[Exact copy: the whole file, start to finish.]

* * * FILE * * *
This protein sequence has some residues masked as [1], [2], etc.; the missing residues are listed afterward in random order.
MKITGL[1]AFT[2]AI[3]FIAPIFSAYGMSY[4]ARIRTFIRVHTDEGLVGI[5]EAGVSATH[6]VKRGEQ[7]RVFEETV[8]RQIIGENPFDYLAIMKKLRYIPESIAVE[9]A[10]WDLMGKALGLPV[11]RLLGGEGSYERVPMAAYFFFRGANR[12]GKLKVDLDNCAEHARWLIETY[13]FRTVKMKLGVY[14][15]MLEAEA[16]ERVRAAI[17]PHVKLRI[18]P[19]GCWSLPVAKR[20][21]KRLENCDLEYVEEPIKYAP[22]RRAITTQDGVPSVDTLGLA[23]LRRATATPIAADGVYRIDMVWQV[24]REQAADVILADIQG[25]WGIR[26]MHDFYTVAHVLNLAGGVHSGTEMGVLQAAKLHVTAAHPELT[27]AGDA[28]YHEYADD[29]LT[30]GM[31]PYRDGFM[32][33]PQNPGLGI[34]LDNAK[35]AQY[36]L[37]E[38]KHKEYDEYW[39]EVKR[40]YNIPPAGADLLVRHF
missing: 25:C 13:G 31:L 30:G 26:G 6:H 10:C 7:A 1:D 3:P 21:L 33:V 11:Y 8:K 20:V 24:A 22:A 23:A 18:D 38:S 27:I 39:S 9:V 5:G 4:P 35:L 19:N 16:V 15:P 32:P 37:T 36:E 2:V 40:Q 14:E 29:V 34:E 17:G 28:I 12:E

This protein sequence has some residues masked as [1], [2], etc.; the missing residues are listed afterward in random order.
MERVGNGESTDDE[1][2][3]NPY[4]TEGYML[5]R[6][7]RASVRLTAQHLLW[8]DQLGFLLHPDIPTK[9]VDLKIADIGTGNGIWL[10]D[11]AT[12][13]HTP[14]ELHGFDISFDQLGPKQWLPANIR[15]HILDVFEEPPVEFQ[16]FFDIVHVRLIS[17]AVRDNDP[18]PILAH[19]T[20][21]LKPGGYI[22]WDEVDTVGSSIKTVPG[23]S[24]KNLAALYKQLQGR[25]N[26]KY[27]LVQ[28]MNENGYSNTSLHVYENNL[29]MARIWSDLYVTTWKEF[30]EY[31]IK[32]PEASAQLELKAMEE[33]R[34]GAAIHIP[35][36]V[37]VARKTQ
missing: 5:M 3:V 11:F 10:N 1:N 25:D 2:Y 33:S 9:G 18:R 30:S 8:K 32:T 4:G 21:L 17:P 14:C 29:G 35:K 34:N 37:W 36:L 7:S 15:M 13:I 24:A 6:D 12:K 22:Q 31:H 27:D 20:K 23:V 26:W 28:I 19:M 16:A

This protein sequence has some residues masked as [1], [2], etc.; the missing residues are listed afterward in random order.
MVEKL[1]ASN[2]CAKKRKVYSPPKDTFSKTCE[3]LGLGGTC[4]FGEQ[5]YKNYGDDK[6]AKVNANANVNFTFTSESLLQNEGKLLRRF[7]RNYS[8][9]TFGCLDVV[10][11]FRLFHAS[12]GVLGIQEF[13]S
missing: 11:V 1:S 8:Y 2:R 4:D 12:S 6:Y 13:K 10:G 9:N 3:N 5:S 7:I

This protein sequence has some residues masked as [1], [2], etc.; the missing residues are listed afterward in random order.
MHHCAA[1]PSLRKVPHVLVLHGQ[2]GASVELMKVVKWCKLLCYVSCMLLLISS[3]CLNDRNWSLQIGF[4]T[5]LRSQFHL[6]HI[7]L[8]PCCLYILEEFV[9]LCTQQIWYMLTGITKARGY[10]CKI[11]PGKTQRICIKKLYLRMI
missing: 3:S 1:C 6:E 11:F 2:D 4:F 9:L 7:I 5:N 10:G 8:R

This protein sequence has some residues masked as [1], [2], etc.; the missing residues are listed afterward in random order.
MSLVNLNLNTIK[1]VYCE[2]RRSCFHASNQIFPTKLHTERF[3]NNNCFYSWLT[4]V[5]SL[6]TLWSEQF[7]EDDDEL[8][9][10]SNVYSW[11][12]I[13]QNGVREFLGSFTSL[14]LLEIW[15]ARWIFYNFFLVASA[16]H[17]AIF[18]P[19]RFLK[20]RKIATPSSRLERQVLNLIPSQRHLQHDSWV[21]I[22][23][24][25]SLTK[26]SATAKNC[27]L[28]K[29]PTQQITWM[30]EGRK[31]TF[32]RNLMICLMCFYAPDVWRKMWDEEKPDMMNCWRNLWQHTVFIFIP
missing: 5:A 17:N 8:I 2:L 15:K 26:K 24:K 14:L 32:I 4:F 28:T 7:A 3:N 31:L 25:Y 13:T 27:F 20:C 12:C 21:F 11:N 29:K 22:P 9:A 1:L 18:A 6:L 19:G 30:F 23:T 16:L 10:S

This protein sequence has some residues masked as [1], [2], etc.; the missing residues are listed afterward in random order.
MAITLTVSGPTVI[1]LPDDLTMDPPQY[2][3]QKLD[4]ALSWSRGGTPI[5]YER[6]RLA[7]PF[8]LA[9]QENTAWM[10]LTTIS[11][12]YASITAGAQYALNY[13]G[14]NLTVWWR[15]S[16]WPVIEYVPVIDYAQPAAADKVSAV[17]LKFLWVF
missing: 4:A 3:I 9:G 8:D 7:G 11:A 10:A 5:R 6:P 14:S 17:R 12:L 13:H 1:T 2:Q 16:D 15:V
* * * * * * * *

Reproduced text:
This protein sequence has some residues masked as [1], [2], etc.; the missing residues are listed afterward in random order.
MKITGL[1]AFT[2]AI[3]FIAPIFSAYGMSY[4]ARIRTFIRVHTDEGLVGI[5]EAGVSATH[6]VKRGEQ[7]RVFEETV[8]RQIIGENPFDYLAIMKKLRYIPESIAVE[9]A[10]WDLMGKALGLPV[11]RLLGGEGSYERVPMAAYFFFRGANR[12]GKLKVDLDNCAEHARWLIETY[13]FRTVKMKLGVY[14][15]MLEAEA[16]ERVRAAI[17]PHVKLRI[18]P[19]GCWSLPVAKR[20][21]KRLENCDLEYVEEPIKYAP[22]RRAITTQDGVPSVDTLGLA[23]LRRATATPIAADGVYRIDMVWQV[24]REQAADVILADIQG[25]WGIR[26]MHDFYTVAHVLNLAGGVHSGTEMGVLQAAKLHVTAAHPELT[27]AGDA[28]YHEYADD[29]LT[30]GM[31]PYRDGFM[32][33]PQNPGLGI[34]LDNAK[35]AQY[36]L[37]E[38]KHKEYDEYW[39]EVKR[40]YNIPPAGADLLVRHF
missing: 25:C 13:G 31:L 30:G 26:G 6:H 10:C 7:A 1:D 3:P 21:L 33:V 11:Y 8:K 20:V 24:A 22:A 23:A 18:D 38:S 27:I 39:S 9:V 5:G 4:P 35:L 19:N 16:V 15:P 32:P 37:T 36:E 2:V 40:Q 14:E 29:V 34:E 17:G 28:I 12:E

This protein sequence has some residues masked as [1], [2], etc.; the missing residues are listed afterward in random order.
MERVGNGESTDDE[1][2][3]NPY[4]TEGYML[5]R[6][7]RASVRLTAQHLLW[8]DQLGFLLHPDIPTK[9]VDLKIADIGTGNGIWL[10]D[11]AT[12][13]HTP[14]ELHGFDISFDQLGPKQWLPANIR[15]HILDVFEEPPVEFQ[16]FFDIVHVRLIS[17]AVRDNDP[18]PILAH[19]T[20][21]LKPGGYI[22]WDEVDTVGSSIKTVPG[23]S[24]KNLAALYKQLQGR[25]N[26]KY[27]LVQ[28]MNENGYSNTSLHVYENNL[29]MARIWSDLYVTTWKEF[30]EY[31]IK[32]PEASAQLELKAMEE[33]R[34]GAAIHIP[35][36]V[37]VARKTQ
missing: 5:M 3:V 11:F 10:N 1:N 25:D 2:Y 33:S 9:G 18:R 30:S 8:K 32:T 4:G 21:L 17:P 14:C 29:G 35:K 34:N 37:W 36:L 7:S 15:M 13:I 24:A 6:D 12:K 22:Q 31:H 27:D 20:K 23:V 26:W 28:I 19:M 16:A

This protein sequence has some residues masked as [1], [2], etc.; the missing residues are listed afterward in random order.
MVEKL[1]ASN[2]CAKKRKVYSPPKDTFSKTCE[3]LGLGGTC[4]FGEQ[5]YKNYGDDK[6]AKVNANANVNFTFTSESLLQNEGKLLRRF[7]RNYS[8][9]TFGCLDVV[10][11]FRLFHAS[12]GVLGIQEF[13]S
missing: 11:V 1:S 8:Y 2:R 4:D 12:S 6:Y 13:K 10:G 9:N 3:N 5:S 7:I

This protein sequence has some residues masked as [1], [2], etc.; the missing residues are listed afterward in random order.
MHHCAA[1]PSLRKVPHVLVLHGQ[2]GASVELMKVVKWCKLLCYVSCMLLLISS[3]CLNDRNWSLQIGF[4]T[5]LRSQFHL[6]HI[7]L[8]PCCLYILEEFV[9]LCTQQIWYMLTGITKARGY[10]CKI[11]PGKTQRICIKKLYLRMI
missing: 3:S 1:C 6:E 11:F 2:D 4:F 9:L 7:I 5:N 10:G 8:R

This protein sequence has some residues masked as [1], [2], etc.; the missing residues are listed afterward in random order.
MSLVNLNLNTIK[1]VYCE[2]RRSCFHASNQIFPTKLHTERF[3]NNNCFYSWLT[4]V[5]SL[6]TLWSEQF[7]EDDDEL[8][9][10]SNVYSW[11][12]I[13]QNGVREFLGSFTSL[14]LLEIW[15]ARWIFYNFFLVASA[16]H[17]AIF[18]P[19]RFLK[20]RKIATPSSRLERQVLNLIPSQRHLQHDSWV[21]I[22][23][24][25]SLTK[26]SATAKNC[27]L[28]K[29]PTQQITWM[30]EGRK[31]TF[32]RNLMICLMCFYAPDVWRKMWDEEKPDMMNCWRNLWQHTVFIFIP
missing: 5:A 17:N 8:I 2:L 15:K 26:K 24:K 14:L 32:I 4:F 28:T 7:A 3:N 31:L 25:Y 13:T 27:F 20:C 12:C 21:F 11:N 29:K 22:P 9:A 1:L 18:A 6:L 19:G 30:F 23:T 16:L 10:S

This protein sequence has some residues masked as [1], [2], etc.; the missing residues are listed afterward in random order.
MAITLTVSGPTVI[1]LPDDLTMDPPQY[2][3]QKLD[4]ALSWSRGGTPI[5]YER[6]RLA[7]PF[8]LA[9]QENTAWM[10]LTTIS[11][12]YASITAGAQYALNY[13]G[14]NLTVWWR[15]S[16]WPVIEYVPVIDYAQPAAADKVSAV[17]LKFLWVF
missing: 4:A 3:I 9:G 8:D 7:G 11:A 10:A 5:R 6:P 14:S 17:R 12:L 13:H 1:T 2:Q 16:D 15:V